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Thread: Talk about Ideological Idiocy

  1. #21
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    Quote Originally Posted by Buzz View Post
    It seems to me that Mike did provide some factors involved in Detroit's demise, and that you are denying them in favor of saddling labor with all the blame. Labor has very little say in the design of the vehicles that they produce.

    On your other point, nothing like hitting a hot-button. I'm not sure why the government should spend money studying if these workers are happy with their jobs or not. I started this thread because I thought that it was outrageous that politicians should threaten a company for wanting to run it's company by legal means. What they are doing is attempting forcing their ideology on VW. VW knows what works for them and if I were them I would tell them to go take a flying leap and do my expansion in Mexico.

    And while were at it, I might as well express my distaste with subsidies and tax breaks. When I lived around Detroit, I saw many plants close right when their tax abatements went away and move their plants to southern states who they had squeezed subsidies and tax abatements out of.
    Like you, I am not a big fan of tax abatements but if they are not successful, then they will go away simply by the fact states and localities will suffer. On a further note, your explanation does not explain the FACT that most of the auto industry in the south is not Ford, GM or Chrysler but new companies such as Nissan, Toyota, VW, Mercedes, ect. The total environment is why they are here and not just unions.

  2. #22
    Senior Member menmon's Avatar
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    Quote Originally Posted by caryalsobrook View Post
    The late 70's and 80"s caused Detroit's problems eh? The SAME TIME Nisson was building a HUGE auto plant in Tennessee that is still today quite successful. I guess for YOU that makes sense.

    PS I like your language. It gets more attention than your logic. In fact as it should.
    Obviously you are not a student of history

  3. #23
    Senior Member menmon's Avatar
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    Quote Originally Posted by caryalsobrook View Post
    You are right. I did not read all the labor history you quoted. But I see NO REASON to require a union in order to have a works council. That is also the reason I asked whether it was a law or a regulation. I did not know an was curious. After reading all your post 3, maybe it is time to get rid of these worthless laws.

    You might be surprised that I agree with you a works council is a good idea. A marriage between the workers of a company and it's workers that creates constructive communication that focuses on both the welfare of the worker and the company is a good thing. But it does not need some national union to get in the way. That is the problem I have with these national unions. Today's unions are nothing more than a legalized monopoly of labor. Something that is abhorred when it comes to business. A company union, a Ford union, GM union, Bridgestone-Firestone union, ect. Not a United Steel Workers Union that also represents not only ALL steel workers but also represents Bridgestone-Firestone workers. How can the same union represent the welfare of both steel workers and tire workers??? The answer is they can't. The so called labor movement is today nothing more than an attempt through law to create a monopoly of labor. by doing so, exercise monopolistic powers. funny, at the same time almost everyone decries business monopolies(legally) for the very reasons they want to create labor monopolies. This is what I am against.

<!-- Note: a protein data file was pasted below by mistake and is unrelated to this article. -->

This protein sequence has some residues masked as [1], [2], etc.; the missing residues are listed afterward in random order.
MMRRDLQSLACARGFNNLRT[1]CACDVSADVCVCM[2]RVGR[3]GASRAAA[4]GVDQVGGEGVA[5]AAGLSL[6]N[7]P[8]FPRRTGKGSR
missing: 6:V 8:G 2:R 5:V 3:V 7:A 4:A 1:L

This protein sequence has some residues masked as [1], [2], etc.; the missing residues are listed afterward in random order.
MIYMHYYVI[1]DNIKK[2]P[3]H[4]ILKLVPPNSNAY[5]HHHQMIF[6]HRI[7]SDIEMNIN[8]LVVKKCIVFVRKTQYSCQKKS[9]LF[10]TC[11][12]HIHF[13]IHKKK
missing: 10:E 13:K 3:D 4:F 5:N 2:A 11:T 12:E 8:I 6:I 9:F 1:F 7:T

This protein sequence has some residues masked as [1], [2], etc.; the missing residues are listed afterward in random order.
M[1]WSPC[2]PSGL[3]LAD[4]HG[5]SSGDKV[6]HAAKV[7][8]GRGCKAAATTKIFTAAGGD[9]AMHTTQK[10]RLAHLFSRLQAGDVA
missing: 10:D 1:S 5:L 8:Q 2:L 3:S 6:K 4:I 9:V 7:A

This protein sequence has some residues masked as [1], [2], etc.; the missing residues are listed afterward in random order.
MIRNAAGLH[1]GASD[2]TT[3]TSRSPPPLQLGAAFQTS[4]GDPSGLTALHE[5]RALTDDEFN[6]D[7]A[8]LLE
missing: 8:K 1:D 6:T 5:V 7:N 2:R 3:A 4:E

I remember when I worked for IBM, no union. It BEGGED for suggestions and complaints. Suggestion boxes were everywhere. Managers were constantly asking for suggestions or complaints. Didn't work very well. To many employees were mistakenly afraid of consequences. Company even wanted both and did not care if they were unsigned. Like you I like the fact that you were on the floor regularly. Just by the mere fact that the workers knew you, they will more readily voice any objections to change you make, if they see some. A good friend of mine who worked for Bridgestone-Firestone and a union member once related to me that since he worked the night shift that he almost NEVER saw the plant manager. Personally, I can't imagine that he didn't see him AT LEAST once a week. If I were the plant manager's boss, I would fire him or he WOULD be on the floor every shift at least once a week. Can't imagine anything more important in his job.

    I can't imagine paying the sorriest most worthless worker the same wage as the best worker. I can't imagine a union fighting for that sorry worker keeping his job. I can't even imagine a company wanting to fire the good worker and keeping the sorry worker. I don't think such a company would last long. By the same token, a company forced to keep a sorry worker and lay off a good worker has little chance of success.
    See the problem with people/employees is that all think they are the best and the hardest workers. People do not want to own up to their short-comings and like to judge other against them.

    See a union effort is always better, because these folks realize the reason they are not managers or business owners is that they are good at working not telling people how to work, therefore they need a business manager representing them for pay, safety and just to keep them from getting screwed over.

    Is it perfect no, but is better than no representation!

  4. #24
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    Quote Originally Posted by Buzz View Post
    It seems to me that Mike did provide some factors involved in Detroit's demise, and that you are denying them in favor of saddling labor with all the blame.
    Buzz - I read the post & found it to be structurally unsound - While some factors mentioned may have contributed, others did not & there are other contributing factors. When the 727 was the big contributor to Boeing profits there was an individual high in the company who felt we could ride that model & needed no other for the midsize market. Fortunately he got outvoted. The guy running Ford was the big push behind the 787 outsourcing - we all see how that worked . Unless someone has worked in a very large efficient manufacturing environment it is very hard to understand the culture that exists. Any company unable or unwilling to empower the productive better have a monopoly or they will not be around long. As for Detroit. i do not believe anyone is blameless.